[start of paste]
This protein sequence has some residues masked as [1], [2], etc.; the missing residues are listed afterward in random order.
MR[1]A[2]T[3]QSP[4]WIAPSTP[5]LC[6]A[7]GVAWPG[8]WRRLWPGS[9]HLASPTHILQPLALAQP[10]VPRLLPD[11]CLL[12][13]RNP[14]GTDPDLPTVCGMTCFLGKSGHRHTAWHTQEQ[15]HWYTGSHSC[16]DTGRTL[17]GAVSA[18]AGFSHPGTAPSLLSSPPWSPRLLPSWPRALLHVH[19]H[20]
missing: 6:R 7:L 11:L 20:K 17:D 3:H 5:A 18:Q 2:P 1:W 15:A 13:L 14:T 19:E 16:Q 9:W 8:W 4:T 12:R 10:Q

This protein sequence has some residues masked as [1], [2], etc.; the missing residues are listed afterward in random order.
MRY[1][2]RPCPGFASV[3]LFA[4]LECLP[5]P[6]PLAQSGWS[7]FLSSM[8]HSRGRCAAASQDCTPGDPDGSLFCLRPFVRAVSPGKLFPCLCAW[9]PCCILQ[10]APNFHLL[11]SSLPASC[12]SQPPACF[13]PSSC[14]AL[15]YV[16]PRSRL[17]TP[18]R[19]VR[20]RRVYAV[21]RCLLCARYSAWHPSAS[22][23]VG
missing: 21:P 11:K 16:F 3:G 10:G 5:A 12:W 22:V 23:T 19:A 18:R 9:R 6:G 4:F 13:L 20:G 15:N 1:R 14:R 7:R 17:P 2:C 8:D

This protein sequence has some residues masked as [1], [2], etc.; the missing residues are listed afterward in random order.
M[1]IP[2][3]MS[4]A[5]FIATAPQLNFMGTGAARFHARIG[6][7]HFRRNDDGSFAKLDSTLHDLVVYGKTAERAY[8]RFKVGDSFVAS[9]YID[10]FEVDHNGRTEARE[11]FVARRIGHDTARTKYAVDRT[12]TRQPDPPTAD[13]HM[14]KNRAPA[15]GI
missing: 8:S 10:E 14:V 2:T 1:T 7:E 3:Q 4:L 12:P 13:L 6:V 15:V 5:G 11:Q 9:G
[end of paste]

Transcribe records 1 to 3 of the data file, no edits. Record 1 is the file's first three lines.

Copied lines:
This protein sequence has some residues masked as [1], [2], etc.; the missing residues are listed afterward in random order.
MR[1]A[2]T[3]QSP[4]WIAPSTP[5]LC[6]A[7]GVAWPG[8]WRRLWPGS[9]HLASPTHILQPLALAQP[10]VPRLLPD[11]CLL[12][13]RNP[14]GTDPDLPTVCGMTCFLGKSGHRHTAWHTQEQ[15]HWYTGSHSC[16]DTGRTL[17]GAVSA[18]AGFSHPGTAPSLLSSPPWSPRLLPSWPRALLHVH[19]H[20]
missing: 6:R 7:L 11:L 20:K 17:D 3:H 5:A 18:Q 2:P 1:W 15:A 13:L 14:T 19:E 16:Q 9:W 8:W 4:T 12:R 10:Q

This protein sequence has some residues masked as [1], [2], etc.; the missing residues are listed afterward in random order.
MRY[1][2]RPCPGFASV[3]LFA[4]LECLP[5]P[6]PLAQSGWS[7]FLSSM[8]HSRGRCAAASQDCTPGDPDGSLFCLRPFVRAVSPGKLFPCLCAW[9]PCCILQ[10]APNFHLL[11]SSLPASC[12]SQPPACF[13]PSSC[14]AL[15]YV[16]PRSRL[17]TP[18]R[19]VR[20]RRVYAV[21]RCLLCARYSAWHPSAS[22][23]VG
missing: 21:P 11:K 16:F 3:G 10:G 5:A 12:W 22:V 23:T 19:A 18:R 9:R 6:G 4:F 13:L 20:G 15:N 1:R 14:R 7:R 17:P 2:C 8:D

This protein sequence has some residues masked as [1], [2], etc.; the missing residues are listed afterward in random order.
M[1]IP[2][3]MS[4]A[5]FIATAPQLNFMGTGAARFHARIG[6][7]HFRRNDDGSFAKLDSTLHDLVVYGKTAERAY[8]RFKVGDSFVAS[9]YID[10]FEVDHNGRTEARE[11]FVARRIGHDTARTKYAVDRT[12]TRQPDPPTAD[13]HM[14]KNRAPA[15]GI
missing: 8:S 10:E 14:V 2:T 1:T 7:E 3:Q 4:L 12:P 13:L 6:V 15:V 5:G 11:Q 9:G